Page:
The Big Island of Hawaii is not an island traditionally known for its surfing. When compared to its smaller Hawaiian neighbors such as Maui, Oahu and Kauai — where waves in winter can regularly reach over 40 feet in height — the Big Island of Hawaii is conspicuously absent from the surfing conversation. This, however, is not to say that there isn’t surf on the Big Island.
Granted, when looking for things to do in Maui, going to the bottom of Haleakala isn’t exactly an option. What is possible, however, is exploring the coral and rock formations that are just barely beneath the surface, as much of Maui’s underwater architecture was formed by the volcano’s eruption. And, while the snorkeling in Maui is some of the best in Hawaii, visitors who choose to go scuba diving in Maui can experience the island’s wealth of marine life in a degree not found on the surface. So, whether you’re an avid diver looking to log some more bottom time or are just getting in to the sport, here are some of the best scuba diving locations in Maui to weightlessly float in paradise.
Sure, Oahu is a famous tropical paradise full of surfing, beaches and sunsets, but there’s much more to this Hawaiian island than endless tropical adventure. Oahu has a complex and intriguing history; as the political center of the Hawaiian Islands, important historical events have taken place on these shores. Add in the fact it’s the site of Pearl Harbor and the infamous Japanese attack, and Oahu has a political and war-related history unlike anywhere else in Hawaii.
Hana’s all about waterfalls, waves and tropical blooms. But below its lush scenery hides an underground world that offers a perfect break from the sun. Beat the heat by walking through the Hana Lava Tube.
Kauai has an identity that’s separate from the rest of the neighboring Hawaiian Islands. It’s the first place that a western explorer ever set foot on Hawaiian land, and it’s the only island that King Kamehameha didn’t directly conquer through war. It’s the last know holdout of a Polynesian minority who identified as “manahune,” and even the Hawaiian language on Kauai historically has its own dialect. Add in the fact that missionaries and sugar were infused in the 19th century, and Kauai has an eclectic cultural history to accompany its tropical beauty. To tap into this wealth of history and unique Hawaiian culture, the following are some of the best cultural experiences on Kauai for your trip to the “Garden Isle.”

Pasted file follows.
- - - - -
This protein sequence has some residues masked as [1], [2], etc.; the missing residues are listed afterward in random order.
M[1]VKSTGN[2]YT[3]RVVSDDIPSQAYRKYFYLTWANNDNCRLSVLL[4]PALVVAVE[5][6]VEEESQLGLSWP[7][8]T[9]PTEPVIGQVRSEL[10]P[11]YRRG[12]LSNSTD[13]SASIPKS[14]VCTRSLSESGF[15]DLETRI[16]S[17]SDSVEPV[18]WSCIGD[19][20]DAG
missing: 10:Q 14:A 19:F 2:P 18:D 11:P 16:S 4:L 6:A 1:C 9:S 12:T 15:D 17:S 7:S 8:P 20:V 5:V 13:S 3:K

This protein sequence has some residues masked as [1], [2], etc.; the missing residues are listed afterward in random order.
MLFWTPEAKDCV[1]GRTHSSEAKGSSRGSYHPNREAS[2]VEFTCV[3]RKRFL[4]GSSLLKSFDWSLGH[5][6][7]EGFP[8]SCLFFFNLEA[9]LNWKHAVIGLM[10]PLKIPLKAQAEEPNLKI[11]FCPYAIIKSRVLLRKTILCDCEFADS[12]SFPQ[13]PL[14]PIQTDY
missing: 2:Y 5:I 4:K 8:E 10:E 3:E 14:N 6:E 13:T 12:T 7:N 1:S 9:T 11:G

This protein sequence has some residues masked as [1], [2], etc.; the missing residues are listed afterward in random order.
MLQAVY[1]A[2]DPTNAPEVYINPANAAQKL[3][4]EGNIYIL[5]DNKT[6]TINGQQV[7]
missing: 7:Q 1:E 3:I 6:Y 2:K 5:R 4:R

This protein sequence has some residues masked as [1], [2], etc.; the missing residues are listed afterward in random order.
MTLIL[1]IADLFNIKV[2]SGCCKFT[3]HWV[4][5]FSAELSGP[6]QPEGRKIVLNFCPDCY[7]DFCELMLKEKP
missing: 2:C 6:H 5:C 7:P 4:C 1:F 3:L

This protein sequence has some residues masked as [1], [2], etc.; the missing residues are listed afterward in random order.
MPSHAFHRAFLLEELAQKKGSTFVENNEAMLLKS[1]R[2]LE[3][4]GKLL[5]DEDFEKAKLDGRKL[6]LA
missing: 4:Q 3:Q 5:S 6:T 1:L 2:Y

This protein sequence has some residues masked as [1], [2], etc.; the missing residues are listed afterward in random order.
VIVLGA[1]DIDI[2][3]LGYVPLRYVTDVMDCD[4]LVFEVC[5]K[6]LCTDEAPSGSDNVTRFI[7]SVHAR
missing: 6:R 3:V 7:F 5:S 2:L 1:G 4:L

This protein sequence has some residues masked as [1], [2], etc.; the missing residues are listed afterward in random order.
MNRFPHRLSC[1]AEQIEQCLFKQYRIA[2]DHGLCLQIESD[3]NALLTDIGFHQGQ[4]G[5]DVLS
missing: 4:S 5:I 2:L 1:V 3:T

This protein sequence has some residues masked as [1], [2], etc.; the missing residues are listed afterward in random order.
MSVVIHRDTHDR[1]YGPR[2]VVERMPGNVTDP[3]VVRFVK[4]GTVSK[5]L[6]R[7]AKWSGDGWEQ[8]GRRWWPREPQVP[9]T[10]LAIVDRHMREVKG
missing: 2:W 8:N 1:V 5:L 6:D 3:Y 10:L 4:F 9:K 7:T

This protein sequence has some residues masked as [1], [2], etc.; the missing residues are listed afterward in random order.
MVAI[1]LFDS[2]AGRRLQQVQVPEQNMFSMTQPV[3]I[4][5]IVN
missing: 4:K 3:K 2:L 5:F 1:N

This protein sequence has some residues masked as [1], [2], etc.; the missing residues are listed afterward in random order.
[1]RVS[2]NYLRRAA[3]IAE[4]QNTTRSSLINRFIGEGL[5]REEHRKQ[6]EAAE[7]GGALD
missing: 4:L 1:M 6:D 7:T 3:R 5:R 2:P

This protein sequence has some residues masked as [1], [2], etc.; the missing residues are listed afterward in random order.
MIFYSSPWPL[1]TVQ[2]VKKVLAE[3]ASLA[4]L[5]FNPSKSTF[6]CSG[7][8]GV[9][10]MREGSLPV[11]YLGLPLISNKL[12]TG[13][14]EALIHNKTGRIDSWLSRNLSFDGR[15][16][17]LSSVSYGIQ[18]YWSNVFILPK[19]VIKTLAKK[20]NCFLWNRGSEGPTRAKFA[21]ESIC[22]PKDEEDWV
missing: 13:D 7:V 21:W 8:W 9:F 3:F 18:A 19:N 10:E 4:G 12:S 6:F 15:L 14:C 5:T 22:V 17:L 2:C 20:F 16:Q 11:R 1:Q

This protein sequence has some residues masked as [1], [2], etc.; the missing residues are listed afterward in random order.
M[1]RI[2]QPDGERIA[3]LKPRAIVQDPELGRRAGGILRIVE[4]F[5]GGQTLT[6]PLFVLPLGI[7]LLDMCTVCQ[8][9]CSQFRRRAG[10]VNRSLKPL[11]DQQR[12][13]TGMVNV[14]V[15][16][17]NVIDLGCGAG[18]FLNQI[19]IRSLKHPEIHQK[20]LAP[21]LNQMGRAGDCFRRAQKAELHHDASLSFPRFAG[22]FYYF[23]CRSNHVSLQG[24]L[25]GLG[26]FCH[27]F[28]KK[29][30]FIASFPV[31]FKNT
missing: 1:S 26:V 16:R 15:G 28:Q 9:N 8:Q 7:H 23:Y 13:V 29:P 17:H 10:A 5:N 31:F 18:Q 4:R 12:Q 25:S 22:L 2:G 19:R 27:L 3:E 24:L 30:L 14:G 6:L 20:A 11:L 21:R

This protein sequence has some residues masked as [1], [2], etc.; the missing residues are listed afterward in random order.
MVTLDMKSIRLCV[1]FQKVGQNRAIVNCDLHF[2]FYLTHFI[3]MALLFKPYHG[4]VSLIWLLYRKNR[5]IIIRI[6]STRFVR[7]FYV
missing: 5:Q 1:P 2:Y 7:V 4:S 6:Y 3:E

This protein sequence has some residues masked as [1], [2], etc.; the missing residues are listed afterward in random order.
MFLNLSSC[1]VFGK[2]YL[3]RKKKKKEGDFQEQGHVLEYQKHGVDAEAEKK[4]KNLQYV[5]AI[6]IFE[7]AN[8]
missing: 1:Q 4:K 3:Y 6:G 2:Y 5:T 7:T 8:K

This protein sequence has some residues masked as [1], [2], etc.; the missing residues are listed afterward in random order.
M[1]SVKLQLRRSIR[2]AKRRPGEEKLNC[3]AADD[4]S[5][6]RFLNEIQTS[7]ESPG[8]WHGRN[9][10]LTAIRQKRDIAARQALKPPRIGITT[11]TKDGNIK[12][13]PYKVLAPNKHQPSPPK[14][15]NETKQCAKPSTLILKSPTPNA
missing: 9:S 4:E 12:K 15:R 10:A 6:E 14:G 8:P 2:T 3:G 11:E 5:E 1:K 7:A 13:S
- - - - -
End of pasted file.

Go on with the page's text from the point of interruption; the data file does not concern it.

Everyone knows that Maui is beautiful and is one of the world’s best islands, but there’s a lot more to the “Valley Isle” than many visitors might realize. Sure—it’s the second largest island in the Hawaiian chain and has the world’s largest dormant volcano, but those are facts that appear in virtually every list about Maui. Instead, we’ve chosen to highlight some facts about Maui that are little bit more obscure, and offer some insight into its fascinating history and current visitor activities. So, if you consider yourself a Maui expert or simply love the island, test your knowledge with these 10 things you never knew about Maui.
There’s plenty to love about Hawaii. Even if you’ve never been, I bet you’ve got a picture in your mind. Flower leis, the hula, a sunny beach. Now picture this; helmets and headlamps. Confused? It’s worth saving precious vacation time for Hawaii’s unexpected side. There’s plenty to make you smile and helmet and headlamps are just the beginning.
The Big Island is the youngest and largest of the Hawaiian Islands. It has an entertaining way of showing off. Resorts and golf courses dot the dry and most populated areas, while active volcanoes, stretches of multi-colored sand, and waterfalls do a great job of hiding in almost impossible to get to spots. Almost impossible. On the Viator VIP: Sunset Champagne Helicopter Tour from Kona guests get a glimpse of remote sections of coast, volcanic hotspots and lush valleys, some so remote, many locals have never seen them.
Spring isn’t a really a season in Hawaii (there’s really just winter and summer), but the successive weeks that form Spring Break are one of the busiest times of the year. In March and April, the weather on Oahu is still warmer than the majority of the mainland U.S., and humpback whales are still splashing in the blue waters offshore. Tens of thousands of college students suddenly have the week off, and families and students from across the country choose to spend the holiday in paradise. Given the warmth and the natural beauty, the most popular spring break activities on Oahu almost all take place outdoors, and Honolulu pulses deep into the night with the best nightlife in the state. So, if your Spring Break plans involve tickets to Hawaii—or you just happen to be a in town—the following are some the most popular activities for Spring Break on Oahu.
The Road to Hāna may have a reputation, but after all the twists, turns and waterfall watching, it’s hard to beat a day at the beach. From surfing and canoeing to napping in the sun, Hāna’s diverse personality leaves an impression in its sand. From black, to red to white, folks have a colorful selection of beach options.